Multiple login to single machine RRS feed

  • General discussion

  • Hi!

    My question is, is it possible to implement in an upcoming service pack for windows 7 (let's say SP2) to make multiple logins to the same machine? Let's say one has a family with children who regularly use only less demanding applications like internet browsers, word processors, youtube, media players, or someone jumping over to play a dead old game. One would rightfully ask, why is there a need of 2-3-4 entry level solutions (nettops for instance)? Any mainstream computer could handle 4 instances of a browser, media player, word processor, mail client, messenger app, etc. all at once. Is it not possible to be able to hook up multiple keyboards, mice and displays to a Windows machine and have multiple people log in without the need of thin clients? (I know it's not possible, but is it possible to implement in a future SP (or Win8) ?)

    It would be real nice if one could lock hooked up devices to a User on the OS, and one could just sit down to a monitor, turn it on and have a separate login screen waiting there while someone else is using the machine at the same time.

    I have opened a similar thread before asking the same thing with virtualisation technologies. An infinately basic solution to this problem is achievable through virtualisation technologies (VMWare or VirtualBox) but the main issue is that the input and the display lag way too much. Even the simplest OpenGL or DirectX (DirectDraw even) is incapably slow, due to all GPU driver calls have to pass through an intermediate driver of the virtual machine who does a translation to the host driver. The other problem is, that GPU accel to flash and all sorts of driver related funcionalities to all devices are lost, due to the virtual drivers inside the guest OS. If the multiple login capability would be integrated into Windows, there would be no need of virtual intermediate drivers, all users could access all devices through the regular drivers. (One weak spot remains, compared to virtual machines: restarting the OS ends all running sessions, but we could live with that.)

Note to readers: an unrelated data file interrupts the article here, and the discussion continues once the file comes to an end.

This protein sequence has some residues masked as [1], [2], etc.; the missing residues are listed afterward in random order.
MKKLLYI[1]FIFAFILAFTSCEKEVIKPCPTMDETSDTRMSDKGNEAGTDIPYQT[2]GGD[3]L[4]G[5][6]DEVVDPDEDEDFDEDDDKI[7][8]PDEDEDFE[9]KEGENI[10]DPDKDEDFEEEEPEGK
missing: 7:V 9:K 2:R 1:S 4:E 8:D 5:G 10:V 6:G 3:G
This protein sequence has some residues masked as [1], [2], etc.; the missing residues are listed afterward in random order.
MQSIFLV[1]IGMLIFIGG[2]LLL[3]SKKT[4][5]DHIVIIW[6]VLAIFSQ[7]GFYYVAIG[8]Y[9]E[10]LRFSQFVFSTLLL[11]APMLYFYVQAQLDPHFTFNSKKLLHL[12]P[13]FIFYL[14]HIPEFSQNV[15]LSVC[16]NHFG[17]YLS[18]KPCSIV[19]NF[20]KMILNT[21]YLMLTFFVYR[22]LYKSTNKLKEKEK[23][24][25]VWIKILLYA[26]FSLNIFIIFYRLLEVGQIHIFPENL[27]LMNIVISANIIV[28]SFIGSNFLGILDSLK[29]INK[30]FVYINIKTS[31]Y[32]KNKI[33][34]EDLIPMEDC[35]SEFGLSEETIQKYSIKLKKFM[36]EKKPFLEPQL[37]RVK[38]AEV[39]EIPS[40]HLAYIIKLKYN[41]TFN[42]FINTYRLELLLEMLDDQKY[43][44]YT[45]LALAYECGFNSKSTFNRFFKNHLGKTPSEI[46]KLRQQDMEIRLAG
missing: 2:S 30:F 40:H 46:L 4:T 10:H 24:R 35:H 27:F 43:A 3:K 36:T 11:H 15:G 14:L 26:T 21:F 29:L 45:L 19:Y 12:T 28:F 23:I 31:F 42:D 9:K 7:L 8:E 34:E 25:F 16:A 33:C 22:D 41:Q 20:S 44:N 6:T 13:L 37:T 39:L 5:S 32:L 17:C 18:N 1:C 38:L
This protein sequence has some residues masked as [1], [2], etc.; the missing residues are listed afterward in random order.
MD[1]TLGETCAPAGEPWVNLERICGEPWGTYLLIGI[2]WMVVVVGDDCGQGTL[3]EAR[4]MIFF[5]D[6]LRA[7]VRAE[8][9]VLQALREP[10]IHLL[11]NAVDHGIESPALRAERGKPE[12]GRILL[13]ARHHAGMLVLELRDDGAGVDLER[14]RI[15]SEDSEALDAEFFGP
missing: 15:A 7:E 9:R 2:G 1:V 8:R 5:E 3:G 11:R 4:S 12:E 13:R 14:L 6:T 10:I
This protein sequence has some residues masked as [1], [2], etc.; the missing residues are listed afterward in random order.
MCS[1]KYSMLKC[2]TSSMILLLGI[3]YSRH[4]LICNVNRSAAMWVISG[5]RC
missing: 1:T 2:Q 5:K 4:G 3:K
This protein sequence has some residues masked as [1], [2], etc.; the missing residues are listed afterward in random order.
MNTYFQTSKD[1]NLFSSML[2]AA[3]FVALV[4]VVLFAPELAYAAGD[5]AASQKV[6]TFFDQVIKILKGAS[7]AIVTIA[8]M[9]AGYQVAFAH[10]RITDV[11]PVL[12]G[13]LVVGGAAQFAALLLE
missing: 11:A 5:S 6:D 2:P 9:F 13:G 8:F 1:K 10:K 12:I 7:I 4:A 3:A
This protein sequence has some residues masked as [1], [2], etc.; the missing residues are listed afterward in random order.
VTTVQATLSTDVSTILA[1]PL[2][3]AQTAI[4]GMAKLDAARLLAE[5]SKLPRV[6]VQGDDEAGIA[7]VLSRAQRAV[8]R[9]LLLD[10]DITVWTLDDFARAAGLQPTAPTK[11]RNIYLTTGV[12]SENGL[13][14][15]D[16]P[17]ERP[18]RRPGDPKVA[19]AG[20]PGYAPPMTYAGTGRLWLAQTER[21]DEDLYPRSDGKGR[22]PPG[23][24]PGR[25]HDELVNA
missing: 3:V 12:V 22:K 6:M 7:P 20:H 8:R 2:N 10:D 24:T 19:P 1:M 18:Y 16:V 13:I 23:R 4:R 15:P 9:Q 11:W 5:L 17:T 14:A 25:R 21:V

Monday, May 10, 2010 8:49 AM